How to Write a Scientific Explanation Instructions and Examples Components • Make a claim about the problem. • Provide evidence for the claim. • Provide reasoning that links the evidence to the claim. Definitions • Claim: An assertion or conclusion that answers the original question • Evidence: Scientific data that supports the student’s claim that must be appropriate and sufficient. Can come from an investigation or other source such as observations, reading material, archived data, or other source. • Reasoning: Justification that links the claim and evidence. Shows why the data counts as evidence to support the claim, using appropriate scientific principles. Qualities of Communication Write the explanation so others can understand it. ✓ Use precise and accurate scientific language. ✓ Write clearly so that anyone interested in the explanation can understand it. ✓ Explain your logic to help share your knowledge. Explanation Tool Layout The Question: Initial question based on an observed phenomenon or situation. Our Claim: Your claim is a statement that expresses the answer or conclusion to the question. Our Evidence: Our Justification (Reasoning) of the Evidence: Your evidence should always include Your justification explains why the evidence collected data (Numbers!) and/or observations. Organize numerical data supports the claim. Provide a logical connection between the evidence and claim into table or graphs when appropriate using valid scientific principles. Examples of Claim, Evidence, and Reasoning (in order of increasing complexity) Example 1 Question: What do plants need to grow? Claim: The plant that received more light grew taller. Evidence: Justification of the Evidence: The plant with 24 hours of light grew 20 cm. The plant with 12 hours of light only grew 8 cm. Plants require light to grow and develop. This is why the plant that received 24 hours of light grew taller. Teacher Comments: This example provides a simple claim that focuses on one variable that plants need to grow— light. The example provides evidence to support the claim from an experiment that focused solely on comparing plants that received 24 hours of light with those that received 12 hours. The actual data is not complex; rather, it is limited to support the sense-making process and in writing the scientific explanations. The reasoning is also fairly simple, but it is a good start at thinking about why data counts as evidence to support the claim. Example 2 The Question: What do plants need to grow? Our Claim: The plant that received more light grew more. Our Evidence: Our Justification of the Evidence: On average, for the six plants that received 24 hours of light, they grew 20 cm, had six yellow flowers, had fifteen leaves, and they were all bright green. On average, for the six plants that received 12 hours of light, they grew 8 cm, had two yellow flowers, and had four leaves. Also, two of the plants had zero flowers. These plants were still bright green, but they were smaller and with fewer flowers and leaves Plants require light to grow and develop. This is why the plant that received 24 hours of light grew more. Teacher Comments: The claim is still limited to focus on light, but the scientific explanation example now includes multiple pieces of evidence. Furthermore, the evidence includes both quantitative measurements (e.g., average height, number of flowers, and number of leaves) and qualitative observations (e.g., color of flowers and leaves). Obviously, the data collected in this case was more complicated and required greater analysis before the group could construct their initial claim. Example 3 The Question: What do plants need to grow? Our Claim: Plants need water, carbon dioxide, and light to grow. Our Evidence: Our Justification of the Evidence: On average, for the six plants that received constant light, carbon dioxide, and water, they grew 20 cm, had six yellow flowers, had fifteen leaves, and they were all bright green. On average, for the six plants that received 12 hours of light, limited carbon dioxide and water, they grew 8 cm, had two yellow flowers, and had four leaves. Also, two of the plants had zero flowers. These plants were still bright green, but they were smaller and with fewer flowers and leaves. Photosynthesis is the process during which green plants produce sugar from water, carbon dioxide, and light energy. Producing sugar is essential for plant growth and development. That is why the plants that received a constant source of water, carbon dioxide, and light grew the most. Teacher Comments: This example becomes more complex in that the group has decided to investigate multiple variables that impact plant growth. This question requires a greater understanding of the science concepts related to plant growth and that water, carbon dioxide, and light are necessary for photosynthesis to occur. Not only does the reasoning become more complicated, but the claim that the group is justifying has also become more complex. Like Example 2, this group uses specific quantitative and qualitative evidence in order to support the claim. Your Name: Course: ____________________________________________________ Teacher: ___________________________________________________ Question: Claim: Evidence: Justification (Reasoning) of the Evidence:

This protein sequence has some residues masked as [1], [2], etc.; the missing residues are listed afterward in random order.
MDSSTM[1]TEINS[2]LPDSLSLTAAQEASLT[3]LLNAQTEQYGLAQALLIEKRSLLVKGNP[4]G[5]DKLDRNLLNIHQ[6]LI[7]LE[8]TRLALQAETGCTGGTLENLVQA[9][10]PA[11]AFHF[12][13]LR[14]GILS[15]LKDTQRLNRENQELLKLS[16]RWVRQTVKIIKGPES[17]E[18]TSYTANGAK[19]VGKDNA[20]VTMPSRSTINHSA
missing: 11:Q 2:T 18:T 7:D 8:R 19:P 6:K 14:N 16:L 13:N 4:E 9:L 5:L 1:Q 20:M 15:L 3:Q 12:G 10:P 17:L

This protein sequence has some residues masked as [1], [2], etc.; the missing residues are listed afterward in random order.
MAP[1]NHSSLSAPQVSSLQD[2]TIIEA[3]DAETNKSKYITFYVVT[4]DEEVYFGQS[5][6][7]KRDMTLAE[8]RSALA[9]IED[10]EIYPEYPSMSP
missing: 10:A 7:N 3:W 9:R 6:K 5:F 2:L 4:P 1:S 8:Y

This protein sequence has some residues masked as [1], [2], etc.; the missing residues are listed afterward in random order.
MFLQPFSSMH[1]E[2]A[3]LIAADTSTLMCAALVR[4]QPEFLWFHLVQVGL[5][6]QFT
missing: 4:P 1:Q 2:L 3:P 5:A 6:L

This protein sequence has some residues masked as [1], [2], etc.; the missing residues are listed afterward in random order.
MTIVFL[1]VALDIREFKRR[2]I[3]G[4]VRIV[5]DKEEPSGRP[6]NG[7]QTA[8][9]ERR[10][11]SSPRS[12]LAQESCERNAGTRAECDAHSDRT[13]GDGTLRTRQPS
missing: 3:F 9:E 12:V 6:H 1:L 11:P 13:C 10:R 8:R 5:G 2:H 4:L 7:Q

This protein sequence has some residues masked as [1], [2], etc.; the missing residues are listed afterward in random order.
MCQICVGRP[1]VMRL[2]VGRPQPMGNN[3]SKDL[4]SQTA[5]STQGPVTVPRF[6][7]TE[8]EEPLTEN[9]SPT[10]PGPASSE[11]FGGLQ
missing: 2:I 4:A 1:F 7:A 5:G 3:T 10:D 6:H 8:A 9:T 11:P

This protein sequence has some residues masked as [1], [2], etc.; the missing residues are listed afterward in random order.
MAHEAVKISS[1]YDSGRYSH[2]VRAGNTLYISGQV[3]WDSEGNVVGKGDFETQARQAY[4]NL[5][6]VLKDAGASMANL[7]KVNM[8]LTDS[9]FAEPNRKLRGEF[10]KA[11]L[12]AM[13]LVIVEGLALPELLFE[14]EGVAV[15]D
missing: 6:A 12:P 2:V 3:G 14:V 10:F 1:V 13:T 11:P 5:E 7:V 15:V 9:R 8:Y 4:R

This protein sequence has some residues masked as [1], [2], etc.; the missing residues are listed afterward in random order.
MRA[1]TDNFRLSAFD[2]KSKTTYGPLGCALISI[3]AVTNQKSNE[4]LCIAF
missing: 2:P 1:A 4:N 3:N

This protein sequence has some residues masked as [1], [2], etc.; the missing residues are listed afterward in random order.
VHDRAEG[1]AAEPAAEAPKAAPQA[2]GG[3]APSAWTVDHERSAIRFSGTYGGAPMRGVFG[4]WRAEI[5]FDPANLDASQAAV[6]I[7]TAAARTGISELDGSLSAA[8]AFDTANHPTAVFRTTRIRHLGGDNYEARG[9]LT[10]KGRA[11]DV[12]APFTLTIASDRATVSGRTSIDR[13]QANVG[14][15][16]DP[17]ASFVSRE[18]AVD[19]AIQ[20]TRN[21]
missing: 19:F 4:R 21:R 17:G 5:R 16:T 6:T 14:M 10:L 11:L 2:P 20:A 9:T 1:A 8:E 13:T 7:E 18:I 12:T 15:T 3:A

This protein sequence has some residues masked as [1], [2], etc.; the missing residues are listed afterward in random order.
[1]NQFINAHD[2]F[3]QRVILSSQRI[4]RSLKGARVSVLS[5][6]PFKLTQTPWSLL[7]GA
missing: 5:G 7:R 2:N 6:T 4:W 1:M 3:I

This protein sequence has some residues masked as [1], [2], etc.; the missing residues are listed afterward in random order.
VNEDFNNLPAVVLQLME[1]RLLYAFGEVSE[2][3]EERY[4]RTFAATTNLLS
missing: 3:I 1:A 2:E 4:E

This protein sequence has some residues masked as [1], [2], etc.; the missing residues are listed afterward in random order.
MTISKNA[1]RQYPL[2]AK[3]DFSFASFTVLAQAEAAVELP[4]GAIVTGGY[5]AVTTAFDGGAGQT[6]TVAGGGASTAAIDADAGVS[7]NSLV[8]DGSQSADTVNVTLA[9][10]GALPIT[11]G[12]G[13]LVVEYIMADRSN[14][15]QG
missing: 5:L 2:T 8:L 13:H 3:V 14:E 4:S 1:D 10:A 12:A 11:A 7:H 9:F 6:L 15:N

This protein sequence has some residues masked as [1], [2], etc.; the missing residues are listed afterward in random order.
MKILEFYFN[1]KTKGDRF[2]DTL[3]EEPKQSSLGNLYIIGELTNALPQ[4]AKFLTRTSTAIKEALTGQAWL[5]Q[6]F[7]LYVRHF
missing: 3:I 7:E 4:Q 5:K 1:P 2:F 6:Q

Element Question and Claim Evidence Exemplary Accomplished Developing Beginning 25-21 pts 20-16 pts 15-11 pts 10-0 pts Scientific question is clearly written. The claim demonstrates a deep understanding of the science topic Scientific question is written clearly. The claim demonstrates an understanding of the science topic The scientific question is unclear or missing. The claim is inaccurate, incomplete or implausible No question or claim is provided, OR scientific question is incorrect. Written summary of evidence used to support the claim is accurate, sufficient, and appropriate. Written summary of evidence used to support the claim is mostly accurate, sufficient, and appropriate. Some written evidence used to support the claim is accurate, sufficient, and appropriate. No written summary of evidence is provided, or evidence is completely inaccurate. Somewhat relates evidence to a scientific principle in order to support the claim; reasoning is mostly logical, complete, and accurate. Provides reasoning, but No reasoning is the reasoning provided given. may be illogical, incomplete, or inaccurate. Thoroughly relates evidence to a scientific Justification principle(s) in order to / Scientific support the claim; Reasoning reasoning is logical, complete, and accurate. Writing Quality and Organizatio n • Writing uses clear, concise, and expressive language. • Writing accurately includes scientific terms and vocabulary. • All required sections are labeled and easily identified • 3+ sources cited properly (MLA or APA style) • • • • Writing uses clear and understandable language. Writing includes scientific terms and vocabulary. Most required sections are labeled and easily identified 3 sources cited properly (MLA or APA style) • Writing uses mostly clear and understandable language. • Writing uses conventional terminology and vocabulary. • Most sections are present but not easily identified • 1-2 sources cited properly or 3 sources not cited properly (MLA or APA style) • Writing does not use clear and understandable language. • Writing does not use conventional terminology and vocabulary. • No apparent sections present • No sources present Radioactivity Argument Rubric - Physics Yellow highlights indicate where you fall on the rubric (the lowest category is taken for your score) Red text = my feedback **You may resubmit work after revising to show improved mastery. FVS considers mastery a 70% or higher. Please submit directly to my email address Score =

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Thomas574
School: New York University

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Anonymous
Thanks, good work